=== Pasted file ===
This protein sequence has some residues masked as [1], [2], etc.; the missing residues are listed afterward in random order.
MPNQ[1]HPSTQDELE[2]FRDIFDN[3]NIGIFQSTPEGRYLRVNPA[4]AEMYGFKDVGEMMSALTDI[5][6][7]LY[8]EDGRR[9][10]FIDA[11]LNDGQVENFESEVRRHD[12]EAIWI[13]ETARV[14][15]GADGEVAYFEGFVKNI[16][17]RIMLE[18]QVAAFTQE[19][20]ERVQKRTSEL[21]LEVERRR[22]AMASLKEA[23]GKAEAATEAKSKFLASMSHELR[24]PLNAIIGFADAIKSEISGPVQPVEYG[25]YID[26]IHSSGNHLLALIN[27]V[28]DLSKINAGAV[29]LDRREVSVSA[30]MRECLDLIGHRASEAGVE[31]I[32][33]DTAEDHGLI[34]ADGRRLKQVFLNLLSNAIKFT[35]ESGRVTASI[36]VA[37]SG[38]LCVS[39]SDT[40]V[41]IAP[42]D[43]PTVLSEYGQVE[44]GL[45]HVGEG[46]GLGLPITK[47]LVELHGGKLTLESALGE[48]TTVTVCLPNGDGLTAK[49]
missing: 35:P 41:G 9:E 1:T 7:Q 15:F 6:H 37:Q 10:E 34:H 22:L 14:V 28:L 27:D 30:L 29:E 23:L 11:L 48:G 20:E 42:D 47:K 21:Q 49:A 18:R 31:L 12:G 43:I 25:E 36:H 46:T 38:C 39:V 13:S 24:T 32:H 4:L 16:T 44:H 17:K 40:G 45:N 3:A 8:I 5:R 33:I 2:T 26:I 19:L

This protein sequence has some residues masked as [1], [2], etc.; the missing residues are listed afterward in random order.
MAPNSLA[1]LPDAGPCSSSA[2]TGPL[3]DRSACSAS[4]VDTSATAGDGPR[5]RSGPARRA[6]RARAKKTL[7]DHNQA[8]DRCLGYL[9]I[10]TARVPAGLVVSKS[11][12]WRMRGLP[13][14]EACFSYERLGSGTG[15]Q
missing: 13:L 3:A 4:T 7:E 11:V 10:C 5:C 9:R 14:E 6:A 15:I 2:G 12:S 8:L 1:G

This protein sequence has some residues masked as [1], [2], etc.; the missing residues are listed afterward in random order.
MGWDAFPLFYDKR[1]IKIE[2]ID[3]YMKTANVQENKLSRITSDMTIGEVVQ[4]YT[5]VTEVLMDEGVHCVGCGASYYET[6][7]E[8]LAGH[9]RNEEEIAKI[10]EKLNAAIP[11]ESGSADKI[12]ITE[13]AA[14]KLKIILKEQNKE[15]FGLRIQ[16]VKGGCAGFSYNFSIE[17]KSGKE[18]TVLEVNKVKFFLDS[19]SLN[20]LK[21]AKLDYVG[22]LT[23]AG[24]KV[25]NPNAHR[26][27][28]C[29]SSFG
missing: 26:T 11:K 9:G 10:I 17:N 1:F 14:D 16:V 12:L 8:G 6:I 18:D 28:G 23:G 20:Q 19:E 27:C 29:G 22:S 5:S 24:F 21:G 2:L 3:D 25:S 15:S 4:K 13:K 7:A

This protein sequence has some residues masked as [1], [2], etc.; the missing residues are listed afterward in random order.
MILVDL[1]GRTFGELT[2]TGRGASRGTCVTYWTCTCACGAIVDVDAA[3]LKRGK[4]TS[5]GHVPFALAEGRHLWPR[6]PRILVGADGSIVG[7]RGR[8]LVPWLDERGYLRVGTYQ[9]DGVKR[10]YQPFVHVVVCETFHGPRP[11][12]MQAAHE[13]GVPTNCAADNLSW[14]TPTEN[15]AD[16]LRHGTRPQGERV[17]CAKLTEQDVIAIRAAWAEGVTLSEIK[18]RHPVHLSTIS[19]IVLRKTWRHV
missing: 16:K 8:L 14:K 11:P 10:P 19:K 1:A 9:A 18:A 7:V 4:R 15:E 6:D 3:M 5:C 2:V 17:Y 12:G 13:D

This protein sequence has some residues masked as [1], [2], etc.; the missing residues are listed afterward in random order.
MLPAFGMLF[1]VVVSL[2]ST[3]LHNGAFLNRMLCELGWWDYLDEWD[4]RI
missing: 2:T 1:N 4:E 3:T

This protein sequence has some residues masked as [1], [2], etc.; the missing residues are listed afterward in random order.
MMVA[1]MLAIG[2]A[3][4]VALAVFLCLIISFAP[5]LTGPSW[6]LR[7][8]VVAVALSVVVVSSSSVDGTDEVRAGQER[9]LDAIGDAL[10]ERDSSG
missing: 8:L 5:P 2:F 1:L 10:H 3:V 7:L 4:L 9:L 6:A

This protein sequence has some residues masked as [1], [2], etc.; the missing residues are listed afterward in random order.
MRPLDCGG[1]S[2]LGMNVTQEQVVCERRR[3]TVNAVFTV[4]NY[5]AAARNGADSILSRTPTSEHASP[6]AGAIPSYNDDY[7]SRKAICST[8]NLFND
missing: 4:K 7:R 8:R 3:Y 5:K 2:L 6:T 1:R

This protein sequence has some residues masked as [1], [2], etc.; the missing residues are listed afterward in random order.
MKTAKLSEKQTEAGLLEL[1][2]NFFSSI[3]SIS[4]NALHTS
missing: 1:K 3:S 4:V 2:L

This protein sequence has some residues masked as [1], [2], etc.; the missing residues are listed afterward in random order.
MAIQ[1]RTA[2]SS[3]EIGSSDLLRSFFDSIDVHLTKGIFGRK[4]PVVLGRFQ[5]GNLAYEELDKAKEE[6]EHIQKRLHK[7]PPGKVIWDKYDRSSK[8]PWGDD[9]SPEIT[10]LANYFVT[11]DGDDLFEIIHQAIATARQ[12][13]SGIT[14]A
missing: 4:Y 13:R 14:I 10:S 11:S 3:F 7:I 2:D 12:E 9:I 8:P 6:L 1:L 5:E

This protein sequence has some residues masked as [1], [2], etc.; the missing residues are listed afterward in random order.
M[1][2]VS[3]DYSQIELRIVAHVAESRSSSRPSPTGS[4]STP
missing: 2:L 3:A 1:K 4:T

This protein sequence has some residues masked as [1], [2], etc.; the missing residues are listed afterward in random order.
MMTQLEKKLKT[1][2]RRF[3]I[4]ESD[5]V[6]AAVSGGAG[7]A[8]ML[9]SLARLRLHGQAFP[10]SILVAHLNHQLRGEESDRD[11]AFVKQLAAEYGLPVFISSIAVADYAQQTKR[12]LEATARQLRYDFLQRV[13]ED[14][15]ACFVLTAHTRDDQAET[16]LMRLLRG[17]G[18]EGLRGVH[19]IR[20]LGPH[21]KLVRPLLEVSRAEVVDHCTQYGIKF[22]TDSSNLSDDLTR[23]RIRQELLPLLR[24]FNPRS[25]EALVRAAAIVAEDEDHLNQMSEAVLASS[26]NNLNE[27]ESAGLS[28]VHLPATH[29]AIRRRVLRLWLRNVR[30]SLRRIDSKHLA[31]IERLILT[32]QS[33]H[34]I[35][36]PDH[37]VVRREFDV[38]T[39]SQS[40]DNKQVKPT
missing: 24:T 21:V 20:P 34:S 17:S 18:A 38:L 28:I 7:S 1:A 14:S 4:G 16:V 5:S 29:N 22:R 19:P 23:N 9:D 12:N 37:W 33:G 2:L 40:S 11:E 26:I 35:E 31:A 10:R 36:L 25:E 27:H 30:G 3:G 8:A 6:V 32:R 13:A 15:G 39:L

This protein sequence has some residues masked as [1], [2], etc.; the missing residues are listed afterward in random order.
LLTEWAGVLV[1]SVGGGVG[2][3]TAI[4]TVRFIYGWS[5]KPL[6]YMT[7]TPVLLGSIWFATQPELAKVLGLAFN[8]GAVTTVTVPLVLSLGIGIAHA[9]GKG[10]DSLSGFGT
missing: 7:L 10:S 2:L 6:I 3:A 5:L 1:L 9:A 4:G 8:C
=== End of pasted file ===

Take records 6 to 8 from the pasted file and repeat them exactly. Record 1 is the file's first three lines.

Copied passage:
This protein sequence has some residues masked as [1], [2], etc.; the missing residues are listed afterward in random order.
MMVA[1]MLAIG[2]A[3][4]VALAVFLCLIISFAP[5]LTGPSW[6]LR[7][8]VVAVALSVVVVSSSSVDGTDEVRAGQER[9]LDAIGDAL[10]ERDSSG
missing: 8:L 5:P 2:F 1:L 10:H 3:V 7:L 4:L 9:L 6:A

This protein sequence has some residues masked as [1], [2], etc.; the missing residues are listed afterward in random order.
MRPLDCGG[1]S[2]LGMNVTQEQVVCERRR[3]TVNAVFTV[4]NY[5]AAARNGADSILSRTPTSEHASP[6]AGAIPSYNDDY[7]SRKAICST[8]NLFND
missing: 4:K 7:R 8:R 3:Y 5:K 2:L 6:T 1:R

This protein sequence has some residues masked as [1], [2], etc.; the missing residues are listed afterward in random order.
MKTAKLSEKQTEAGLLEL[1][2]NFFSSI[3]SIS[4]NALHTS
missing: 1:K 3:S 4:V 2:L